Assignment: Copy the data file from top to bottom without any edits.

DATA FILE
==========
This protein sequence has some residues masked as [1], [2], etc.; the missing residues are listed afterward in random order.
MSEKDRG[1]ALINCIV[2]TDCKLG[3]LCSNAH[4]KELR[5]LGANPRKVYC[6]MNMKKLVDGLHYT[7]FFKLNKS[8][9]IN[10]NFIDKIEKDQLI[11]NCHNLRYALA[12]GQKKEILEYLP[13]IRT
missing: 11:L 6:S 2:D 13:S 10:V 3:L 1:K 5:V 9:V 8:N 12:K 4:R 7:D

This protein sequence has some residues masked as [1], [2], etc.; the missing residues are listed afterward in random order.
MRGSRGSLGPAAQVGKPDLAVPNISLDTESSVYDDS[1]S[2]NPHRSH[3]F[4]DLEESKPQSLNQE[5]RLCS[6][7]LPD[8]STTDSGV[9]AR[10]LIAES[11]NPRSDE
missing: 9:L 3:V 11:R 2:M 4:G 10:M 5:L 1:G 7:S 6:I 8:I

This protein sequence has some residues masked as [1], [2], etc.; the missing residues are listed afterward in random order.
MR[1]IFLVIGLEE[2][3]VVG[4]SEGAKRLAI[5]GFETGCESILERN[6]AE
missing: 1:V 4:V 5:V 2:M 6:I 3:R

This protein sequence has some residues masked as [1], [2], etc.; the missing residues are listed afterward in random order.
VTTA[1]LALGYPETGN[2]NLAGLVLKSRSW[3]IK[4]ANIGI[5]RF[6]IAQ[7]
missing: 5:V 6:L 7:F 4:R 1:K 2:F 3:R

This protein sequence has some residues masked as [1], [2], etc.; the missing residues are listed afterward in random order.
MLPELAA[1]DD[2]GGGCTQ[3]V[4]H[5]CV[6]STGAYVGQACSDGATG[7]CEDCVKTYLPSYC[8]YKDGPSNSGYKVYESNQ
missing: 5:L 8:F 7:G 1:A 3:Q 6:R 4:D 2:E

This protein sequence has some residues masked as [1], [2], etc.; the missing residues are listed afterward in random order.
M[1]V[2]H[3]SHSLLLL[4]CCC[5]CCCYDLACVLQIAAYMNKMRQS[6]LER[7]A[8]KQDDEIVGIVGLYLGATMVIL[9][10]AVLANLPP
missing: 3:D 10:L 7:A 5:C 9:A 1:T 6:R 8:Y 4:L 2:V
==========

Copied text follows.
This protein sequence has some residues masked as [1], [2], etc.; the missing residues are listed afterward in random order.
MSEKDRG[1]ALINCIV[2]TDCKLG[3]LCSNAH[4]KELR[5]LGANPRKVYC[6]MNMKKLVDGLHYT[7]FFKLNKS[8][9]IN[10]NFIDKIEKDQLI[11]NCHNLRYALA[12]GQKKEILEYLP[13]IRT
missing: 11:L 6:S 2:D 13:S 10:V 3:L 1:K 5:V 9:V 8:N 12:K 4:R 7:D

This protein sequence has some residues masked as [1], [2], etc.; the missing residues are listed afterward in random order.
MRGSRGSLGPAAQVGKPDLAVPNISLDTESSVYDDS[1]S[2]NPHRSH[3]F[4]DLEESKPQSLNQE[5]RLCS[6][7]LPD[8]STTDSGV[9]AR[10]LIAES[11]NPRSDE
missing: 9:L 3:V 11:R 2:M 4:G 10:M 5:L 1:G 7:S 6:I 8:I

This protein sequence has some residues masked as [1], [2], etc.; the missing residues are listed afterward in random order.
MR[1]IFLVIGLEE[2][3]VVG[4]SEGAKRLAI[5]GFETGCESILERN[6]AE
missing: 1:V 4:V 5:V 2:M 6:I 3:R

This protein sequence has some residues masked as [1], [2], etc.; the missing residues are listed afterward in random order.
VTTA[1]LALGYPETGN[2]NLAGLVLKSRSW[3]IK[4]ANIGI[5]RF[6]IAQ[7]
missing: 5:V 6:L 7:F 4:R 1:K 2:F 3:R

This protein sequence has some residues masked as [1], [2], etc.; the missing residues are listed afterward in random order.
MLPELAA[1]DD[2]GGGCTQ[3]V[4]H[5]CV[6]STGAYVGQACSDGATG[7]CEDCVKTYLPSYC[8]YKDGPSNSGYKVYESNQ
missing: 5:L 8:F 7:G 1:A 3:Q 6:R 4:D 2:E

This protein sequence has some residues masked as [1], [2], etc.; the missing residues are listed afterward in random order.
M[1]V[2]H[3]SHSLLLL[4]CCC[5]CCCYDLACVLQIAAYMNKMRQS[6]LER[7]A[8]KQDDEIVGIVGLYLGATMVIL[9][10]AVLANLPP
missing: 3:D 10:L 7:A 5:C 9:A 1:T 6:R 8:Y 4:L 2:V